So this was a website that seemed to be running bash commands in the background (per some quick tests). So I quickly looked at the source and saw the bellow information designed to help out.


Here are the commands in order that I used to get the first 4 flags; cat /etc/passwd; cat /etc/group && cat /etc/motd | cat /etc/shells

The last one is similar but you have to use some way of finding the files, without using the wildcard characters.

Research 2

I just didn’t have the time to figure out exactly what trigged these flags, but once again viewing the pages source gives you the following hints.

Update: Wade Schimmoeller offered up the answers to these puzzles, as they were apart of round one in fall 2012.



This one I just opened up in wireshark and noticed it was all FTP traffic. So I went straight to finding the password within the packet capture and this is what I came up with.



This challenge was very similar to PCAP 1, but I needed to rebuild the TCP stream in order to see what the flag was.



Wireless 1

After opening this one in wireshark I noticed that it was just a bunch of WEP encrypted packets with a whole lot of IV packets in the capture so I opened my terminal and brute forced it with aircrack-ng. It looks like this

(Note: aircrack-ng adds colons to all hex values; these must be removed before submission)



Wireless 2

This one worked almost exactly like Wireless 1, but used a higher level WEP encryption, which isn’t saying much. It too falls to aircrack-ng’s brute force attack in seconds.


Wireless 3

When I opened this one in wireshark I noticed that the traffic was encrypted using WPAv1. But it doesn’t matter with aircrack-ng and a wordlist it falls just as quickly as the rest.

Command: aircrack-ng NCL-WIRELESS-3 -w /usr/share/wordlist/rockyou.txt


Wireless 4

This would be cracked using the same wordlist method as before, but the key was not found in any of my wordlist and I could not make it through my entire NCL flags wordlist during the competition.

Recon 3

This one I couldn’t finish because my internet cut out several times during the competition and killed my scans, but it starts out the same as all the others. First thing I did was full nmap scan, for each host.

Nmap –sS –A –p 1-65535 <IP>

For the second part you have to do some intense service scanning, which just takes a lot of time. Also some others have said you had to manually discovery some of the harder ones.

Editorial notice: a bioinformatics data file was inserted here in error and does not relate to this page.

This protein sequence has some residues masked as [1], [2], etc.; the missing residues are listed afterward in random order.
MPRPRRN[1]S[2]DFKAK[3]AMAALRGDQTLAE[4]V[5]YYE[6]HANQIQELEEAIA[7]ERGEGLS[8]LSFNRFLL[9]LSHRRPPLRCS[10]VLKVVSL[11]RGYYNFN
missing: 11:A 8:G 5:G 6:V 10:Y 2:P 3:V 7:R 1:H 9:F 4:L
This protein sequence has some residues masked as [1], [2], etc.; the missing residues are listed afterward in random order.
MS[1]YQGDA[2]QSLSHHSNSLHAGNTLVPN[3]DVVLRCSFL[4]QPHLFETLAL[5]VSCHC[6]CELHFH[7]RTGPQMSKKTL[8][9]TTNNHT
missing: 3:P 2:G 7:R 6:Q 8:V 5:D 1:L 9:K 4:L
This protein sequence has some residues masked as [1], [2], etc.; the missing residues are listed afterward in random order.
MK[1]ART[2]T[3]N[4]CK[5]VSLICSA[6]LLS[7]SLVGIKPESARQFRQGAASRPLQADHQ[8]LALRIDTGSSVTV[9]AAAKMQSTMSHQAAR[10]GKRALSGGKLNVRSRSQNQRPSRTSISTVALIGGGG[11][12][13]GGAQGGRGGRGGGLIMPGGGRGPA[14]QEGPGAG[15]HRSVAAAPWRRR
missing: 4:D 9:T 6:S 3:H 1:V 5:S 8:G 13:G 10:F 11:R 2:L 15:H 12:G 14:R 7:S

Recon 4

Again this is just a host with open ports behind a firewall of some kind, which will drop most of your packets. So you just scan away to find open ports and then test what you find, It just takes a lot of time.

Recon 5

Port knocking is somewhat simple to do. Basically the firewall will only allow you to access a port if you attempt to connect to other ports in the right order first. So basically you just send a SYN packet to the ports in the order listed and the firewall will open up a flag port.

Windows Passwords 2+3

Same old deal, enter hashes and crack the passwords

Here is a pretty picture of the windows passwords #3 being cracked

Note: I only get the first half of the final password so I simply need a wordlist with crunch to find what it was

Crunch 6 6 –t %-,,,, >> wordlist.txt

Then just use john

John hash.txt wordlist.txt


Linux Passwords 2+3

There were two types of passwords here type 6 (sha512crypt) and type 1 (md5(unix)). For these password sets I switched to using my GPU and oclHashcat-plus to crack them.

The commands to do so are as follows

This is for type 6

oclHashcat-plus64.exe –hash-type 1800 –attack-mode 1 linuxpass rockyou.txt

this is for type 1

oclHashcat-plus64.exe –hash-type 500 –attack-mode 1 linuxpass2 rockyou.txt

due to time restrictions I was only able to get 5/22 passwords cracked, even with a rather nice GPU.

Note: Most Password challenges are themed, figuring out this theme and creating your own wordlist is

Web 4

I honestly didn’t know where to even begin

Linux 2 +3

I spent most of my time hacking away at these boxes and got a whole lot of nowhere.

Pivot 1 (A+B)

Again I got nowhere with this challenge.

Pivot 2 (A+B)

On this one, I somehow got an anonymous ssh shell once for about 3 seconds and was discounted, only to have no luck every again.

Pivot 3 (A+B)

On this one, I went to the web page and saw some files, so I snooped around and found some ftp credentials of ftp:test. I then used those to upload a  php shell (b374k.php) to the /var/www directory. Form there I went to and typed in the password of b374k. I then used to script to find the first three flags in the directory structure. (I can’t access the box at the time of this writing)


This seemed surprisingly easy to me for the amount of points it was worth. All I did was open this bad boy in wireshark and filtered for what they asked. (Note: there was some scanning in there to throw you off I guess) But the majority of the capture is a address attacking a address.

As can be seen the tool used was pwdump2. This can be viewed by following your way through the tcp streams of the attacker.


As can be seen here the attacker logged in with the credentials anonymous:lj, to the server